The Church of Jesus Christ exists by the grace of God alone. Her activity consists—by grace—in the preaching, hearing, and confessing of this grace. So the Apostle St. Paul declares, “God was in Christ reconciling the world to Himself, not imputing their trespasses to them, and has committed to us the word of reconciliation” (2 Corinthians 5:19). The “us” in that sentence is the bearers of the apostolic ministry, for he goes on to say, “Now then, we are ambassadors for Christ, as though God were pleading through us: we implore you on Christ’s behalf, be reconciled to God” (2 Corinthians 5:20). The “you” in that sentence is the hearers of the apostolic preaching. How else, then, are the hearers to be reconciled, except by believing the word of preaching which they hear? And in believing, they learn to confess this faith: “For He says, ‘In an acceptable time I have heard you’” (2 Corinthians 6:2). That is, God heard them pray, sing, and speak the faith: he heard them confess what they believe.
Therefore in the spirit of Pentecost, let us make bold to assert our faith together, that we too may gain confidence and strength needed for the evil day. This happens when we in our day steadfastly attend to the preaching, hearing, and confessing of the Gospel, in worship. Here at St. Paul’s, by grace the Gospel is preached, heard, and confessed. Here the Holy Spirit is actively building His Church. Here Pentecost continues. Here is where we all need to be.
The Resurrection of Christ
Evidently there is still plenty of nonsense being preached in unsuspecting churches these days, mimicking the horrendous lies and propaganda from the “History” Channel of late. I refer to the notion that Jesus’ bones may have been found somewhere, and that even if it were true it would not affect our faith. This is utterly demonic. The shout from Christian people during Eastertide that Christ “is risen indeed! Alleluia!” cannot be dismissed as idle chatter. Nor do we mean to say that the resurrection of Jesus is somehow only a glow of warmth or love in our hearts. No, dear Christians, it is a proclamation and confession that Jesus bodily rose from the dead, and was seen standing on earth by more than 500 brethren, as St. Paul declared to the church in Corinth. Let no one deceive you on this. When we say he is risen, we mean it, and our faith depends on it, and therefore it is not possible that someone might find his bones somewhere.
Trinity Sunday June 16th
During the early fourth century the Arian heresy was in its heyday, which denied that Jesus was the incarnate God and declared Him to be a mere creature. As Arius himself put it, “there was a time before he (Jesus) existed.” The bishops of the Church catholic saw the urgent need to confess the faith with clarity against this error, and so the Nicene Creed was crafted and modified through the course that century. This is why the Nicene Creed says so much about the divinity of Jesus. Liturgically, there also arose a special Mass in honor of the Holy Trinity. This Mass was not originally assigned to a definite day, but was, rather a “votive Mass” the time of whose observance was open to the choice of whatever priest was celebrating it. It was not until the ninth century on that various Western bishops began to promote a special feast of the Holy Trinity, usually on the Sunday after Pentecost. They used propers said to have been composed by Abbot Alcuin in 804. The popularity of this custom became especially evident in northern Europe. In 1334 if was finally received by Pope John XXII into the official calendar of the Western Church as the Feast to be held everywhere on the Sunday after Pentecost.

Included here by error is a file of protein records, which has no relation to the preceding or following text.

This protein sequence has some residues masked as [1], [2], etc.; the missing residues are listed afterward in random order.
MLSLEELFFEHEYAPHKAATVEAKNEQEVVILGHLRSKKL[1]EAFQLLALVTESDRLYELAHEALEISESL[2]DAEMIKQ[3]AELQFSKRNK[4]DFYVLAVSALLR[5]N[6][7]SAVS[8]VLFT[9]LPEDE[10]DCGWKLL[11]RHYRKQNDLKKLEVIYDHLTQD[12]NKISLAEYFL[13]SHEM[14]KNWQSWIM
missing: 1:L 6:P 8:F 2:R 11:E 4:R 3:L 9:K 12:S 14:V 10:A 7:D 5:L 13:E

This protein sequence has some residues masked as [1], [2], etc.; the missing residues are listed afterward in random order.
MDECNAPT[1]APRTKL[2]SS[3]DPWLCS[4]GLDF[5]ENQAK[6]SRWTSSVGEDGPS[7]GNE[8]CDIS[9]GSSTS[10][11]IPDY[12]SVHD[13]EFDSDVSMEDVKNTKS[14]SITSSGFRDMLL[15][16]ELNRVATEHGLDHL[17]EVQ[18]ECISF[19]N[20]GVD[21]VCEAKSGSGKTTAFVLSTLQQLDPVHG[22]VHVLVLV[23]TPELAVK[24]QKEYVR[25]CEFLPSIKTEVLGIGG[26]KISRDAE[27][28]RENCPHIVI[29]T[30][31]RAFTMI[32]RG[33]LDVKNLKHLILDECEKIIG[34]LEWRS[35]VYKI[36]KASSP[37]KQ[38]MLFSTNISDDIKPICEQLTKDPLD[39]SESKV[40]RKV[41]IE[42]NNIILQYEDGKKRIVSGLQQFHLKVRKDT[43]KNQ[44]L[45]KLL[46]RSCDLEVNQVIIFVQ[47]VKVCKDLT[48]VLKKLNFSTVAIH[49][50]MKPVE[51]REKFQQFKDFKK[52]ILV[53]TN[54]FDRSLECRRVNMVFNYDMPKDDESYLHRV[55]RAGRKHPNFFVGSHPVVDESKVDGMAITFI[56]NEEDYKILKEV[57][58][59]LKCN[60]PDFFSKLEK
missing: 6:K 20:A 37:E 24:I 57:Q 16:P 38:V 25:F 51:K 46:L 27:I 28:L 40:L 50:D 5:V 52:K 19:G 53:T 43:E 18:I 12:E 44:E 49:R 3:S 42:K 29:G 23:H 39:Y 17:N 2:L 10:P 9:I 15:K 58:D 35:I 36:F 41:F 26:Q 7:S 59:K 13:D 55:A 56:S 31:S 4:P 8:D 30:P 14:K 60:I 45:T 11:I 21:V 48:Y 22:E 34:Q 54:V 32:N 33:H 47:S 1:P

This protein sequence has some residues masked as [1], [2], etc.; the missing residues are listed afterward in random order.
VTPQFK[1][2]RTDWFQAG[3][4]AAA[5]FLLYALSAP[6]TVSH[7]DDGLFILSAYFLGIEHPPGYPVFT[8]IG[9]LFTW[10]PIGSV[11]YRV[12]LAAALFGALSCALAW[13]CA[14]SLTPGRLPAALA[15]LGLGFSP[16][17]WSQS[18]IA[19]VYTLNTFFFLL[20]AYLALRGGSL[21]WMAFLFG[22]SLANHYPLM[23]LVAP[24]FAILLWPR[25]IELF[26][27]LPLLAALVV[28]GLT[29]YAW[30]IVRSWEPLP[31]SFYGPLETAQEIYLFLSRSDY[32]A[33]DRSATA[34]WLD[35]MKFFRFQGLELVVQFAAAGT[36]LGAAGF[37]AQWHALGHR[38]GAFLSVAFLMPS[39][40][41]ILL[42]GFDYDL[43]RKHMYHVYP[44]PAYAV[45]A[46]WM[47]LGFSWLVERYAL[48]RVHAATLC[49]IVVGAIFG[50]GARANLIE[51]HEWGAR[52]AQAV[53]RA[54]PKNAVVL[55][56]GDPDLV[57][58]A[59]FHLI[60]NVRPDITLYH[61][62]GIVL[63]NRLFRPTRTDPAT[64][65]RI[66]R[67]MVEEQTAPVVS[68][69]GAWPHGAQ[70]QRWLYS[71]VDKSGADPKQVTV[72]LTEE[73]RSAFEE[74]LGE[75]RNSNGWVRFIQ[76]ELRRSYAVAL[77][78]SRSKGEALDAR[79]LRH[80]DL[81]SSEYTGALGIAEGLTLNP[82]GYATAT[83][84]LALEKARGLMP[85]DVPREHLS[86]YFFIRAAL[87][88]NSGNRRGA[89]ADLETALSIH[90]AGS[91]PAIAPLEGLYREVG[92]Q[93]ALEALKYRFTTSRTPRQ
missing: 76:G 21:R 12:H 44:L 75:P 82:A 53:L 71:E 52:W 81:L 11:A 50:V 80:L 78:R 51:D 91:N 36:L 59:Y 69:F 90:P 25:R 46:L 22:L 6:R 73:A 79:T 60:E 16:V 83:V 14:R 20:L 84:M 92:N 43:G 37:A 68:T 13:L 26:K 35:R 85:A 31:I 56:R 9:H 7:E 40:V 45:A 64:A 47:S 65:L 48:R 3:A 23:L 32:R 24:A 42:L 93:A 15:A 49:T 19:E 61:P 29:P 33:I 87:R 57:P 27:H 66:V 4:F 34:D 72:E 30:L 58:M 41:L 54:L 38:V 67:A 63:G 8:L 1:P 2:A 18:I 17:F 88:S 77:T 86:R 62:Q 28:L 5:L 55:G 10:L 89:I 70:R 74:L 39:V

The Preface of the Trinity which we still use today is the same one which was used by Saint Gregory the Great in the year 600: “who with Thine only begotten Son and the Holy Ghost art one God, one Lord, and in the confession of the only true God we worship the Trinity in Person and the Unity in substance, of majesty coequal. Therefore with angels and archangels and with all the company of heaven we laud and magnify Thy glorious name, evermore praising Thee and saying: Holy, Holy, Holy,” etc.
The Feast of the Holy Trinity now belongs among the great annual festivals of Christianity. Although it is not observed with additional liturgical services outside the Mass, its celebration quickly took root in the hearts and minds of the faithful, and in all countries of Europe popular traditions are closely associated with this feast.